Sometimes, a whole level may be designed as a secret level.
A bonus stage (also known as a bonus level or bonus round) is a special level within a video game designed to reward the player or players, and typically allows the player to collect extra points or power-ups. Bonus stage either have no enemies or hazards, or replace the normal penalties for being struck by enemies or hazards with simply being thrown out of the bonus stage. Many bonus stages need to be activated or discovered in some manner, or certain conditions must be satisfied to access them. Otherwise, they appear after the player has completed a certain number of regular stages.
There are many map bugs that level designers try to avoid, but sometimes go unnoticed for some time.
A player might get stuck in map geometry with no way to escape or to die. A player might be able to find a specific spot where they do not have to move to gain experience, because monsters are constantly spawned but can be easily and immediately killed. In multiplayer maps, a player may be able to reach areas of the map designed to be inaccessible, for example, reaching an advantageous rooftop position and camping other players. In the worst case, a player might be able to fall out-of-bounds of a map where other players cannot reach them. Invisible walls are cited to be level design bugs, and might be "left-over geometry" from an earlier version of the level or an object's improperly aligned "collision box".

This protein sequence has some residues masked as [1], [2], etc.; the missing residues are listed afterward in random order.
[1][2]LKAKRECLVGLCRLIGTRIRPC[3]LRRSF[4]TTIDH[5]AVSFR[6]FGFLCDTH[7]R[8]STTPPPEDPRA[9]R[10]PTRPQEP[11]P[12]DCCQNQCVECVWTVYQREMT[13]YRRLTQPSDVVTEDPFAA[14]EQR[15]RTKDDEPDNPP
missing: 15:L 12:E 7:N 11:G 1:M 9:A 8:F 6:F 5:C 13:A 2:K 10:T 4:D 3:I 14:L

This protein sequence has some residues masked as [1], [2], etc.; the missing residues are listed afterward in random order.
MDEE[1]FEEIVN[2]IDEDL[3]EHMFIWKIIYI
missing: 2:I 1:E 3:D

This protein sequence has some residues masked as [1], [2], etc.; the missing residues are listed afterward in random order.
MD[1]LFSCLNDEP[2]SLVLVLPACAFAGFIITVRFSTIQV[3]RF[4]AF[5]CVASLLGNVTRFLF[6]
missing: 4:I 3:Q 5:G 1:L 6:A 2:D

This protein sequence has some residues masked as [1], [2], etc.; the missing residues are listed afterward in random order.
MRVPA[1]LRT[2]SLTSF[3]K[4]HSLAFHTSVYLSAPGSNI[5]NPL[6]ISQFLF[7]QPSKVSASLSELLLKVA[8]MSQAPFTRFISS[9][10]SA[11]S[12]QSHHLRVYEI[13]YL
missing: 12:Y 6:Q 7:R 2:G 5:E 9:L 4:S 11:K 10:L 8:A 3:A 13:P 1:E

In some cases, specific mapping tools can be designed to automatically detect problems such as falling "outside" a level, and reaching "stuck" areas. Careful level designers run these tools as the last step before releasing a new version of a level. In most cases, the best way to improve a map is by playtesting it with experienced players, and allowing them to try to exploit any problems.
- Green Hill Zone
- World 1-1
- Blood Gulch
- The Goat Puzzle
- No Russian
- Minus World
- Milkman Conspiracy
- Water Temple (Ocarina of Time)
- The Silent Cartographer
- Robbing the Cradle
- Le Serpent Rouge puzzle
- Inverted Castle
- Effect and Cause
- Dust II
- Cat hair mustache puzzle
- Anor Londo
- All Ghillied Up
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Typically, bonus levels are either hidden and require discovery or appear after a certain number of regular levels have been completed.